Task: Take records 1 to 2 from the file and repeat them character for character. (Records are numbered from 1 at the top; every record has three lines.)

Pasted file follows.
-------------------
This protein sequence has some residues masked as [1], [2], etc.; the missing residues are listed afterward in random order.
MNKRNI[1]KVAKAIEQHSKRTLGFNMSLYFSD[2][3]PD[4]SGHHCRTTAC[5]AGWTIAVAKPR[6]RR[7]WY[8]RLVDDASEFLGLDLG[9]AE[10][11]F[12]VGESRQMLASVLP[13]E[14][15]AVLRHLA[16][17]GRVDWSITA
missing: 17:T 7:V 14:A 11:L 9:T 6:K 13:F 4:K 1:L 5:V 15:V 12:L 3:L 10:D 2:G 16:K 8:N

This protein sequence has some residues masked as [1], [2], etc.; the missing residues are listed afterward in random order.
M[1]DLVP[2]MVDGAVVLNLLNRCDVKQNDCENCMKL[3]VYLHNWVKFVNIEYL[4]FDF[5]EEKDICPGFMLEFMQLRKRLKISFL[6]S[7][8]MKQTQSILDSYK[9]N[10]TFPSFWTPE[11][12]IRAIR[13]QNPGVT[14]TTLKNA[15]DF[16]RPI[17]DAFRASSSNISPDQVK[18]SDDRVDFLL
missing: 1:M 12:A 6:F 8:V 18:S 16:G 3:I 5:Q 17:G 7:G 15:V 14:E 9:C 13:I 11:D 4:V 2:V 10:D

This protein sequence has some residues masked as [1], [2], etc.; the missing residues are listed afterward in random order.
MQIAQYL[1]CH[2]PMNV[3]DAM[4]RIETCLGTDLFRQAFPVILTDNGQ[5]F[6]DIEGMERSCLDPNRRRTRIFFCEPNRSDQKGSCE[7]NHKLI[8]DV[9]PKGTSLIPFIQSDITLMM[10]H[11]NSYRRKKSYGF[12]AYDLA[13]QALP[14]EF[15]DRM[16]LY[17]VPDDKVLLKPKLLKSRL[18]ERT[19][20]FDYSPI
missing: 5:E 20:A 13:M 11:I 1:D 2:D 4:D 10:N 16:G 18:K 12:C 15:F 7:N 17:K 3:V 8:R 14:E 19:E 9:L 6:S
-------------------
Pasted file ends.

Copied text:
This protein sequence has some residues masked as [1], [2], etc.; the missing residues are listed afterward in random order.
MNKRNI[1]KVAKAIEQHSKRTLGFNMSLYFSD[2][3]PD[4]SGHHCRTTAC[5]AGWTIAVAKPR[6]RR[7]WY[8]RLVDDASEFLGLDLG[9]AE[10][11]F[12]VGESRQMLASVLP[13]E[14][15]AVLRHLA[16][17]GRVDWSITA
missing: 17:T 7:V 14:A 11:L 9:T 6:K 13:F 4:K 1:L 5:V 15:V 12:L 3:L 10:D 2:G 16:K 8:N

This protein sequence has some residues masked as [1], [2], etc.; the missing residues are listed afterward in random order.
M[1]DLVP[2]MVDGAVVLNLLNRCDVKQNDCENCMKL[3]VYLHNWVKFVNIEYL[4]FDF[5]EEKDICPGFMLEFMQLRKRLKISFL[6]S[7][8]MKQTQSILDSYK[9]N[10]TFPSFWTPE[11][12]IRAIR[13]QNPGVT[14]TTLKNA[15]DF[16]RPI[17]DAFRASSSNISPDQVK[18]SDDRVDFLL
missing: 1:M 12:A 6:F 8:V 18:S 16:G 3:I 5:Q 17:G 7:G 15:V 14:E 9:C 13:I 11:D 4:V 2:V 10:D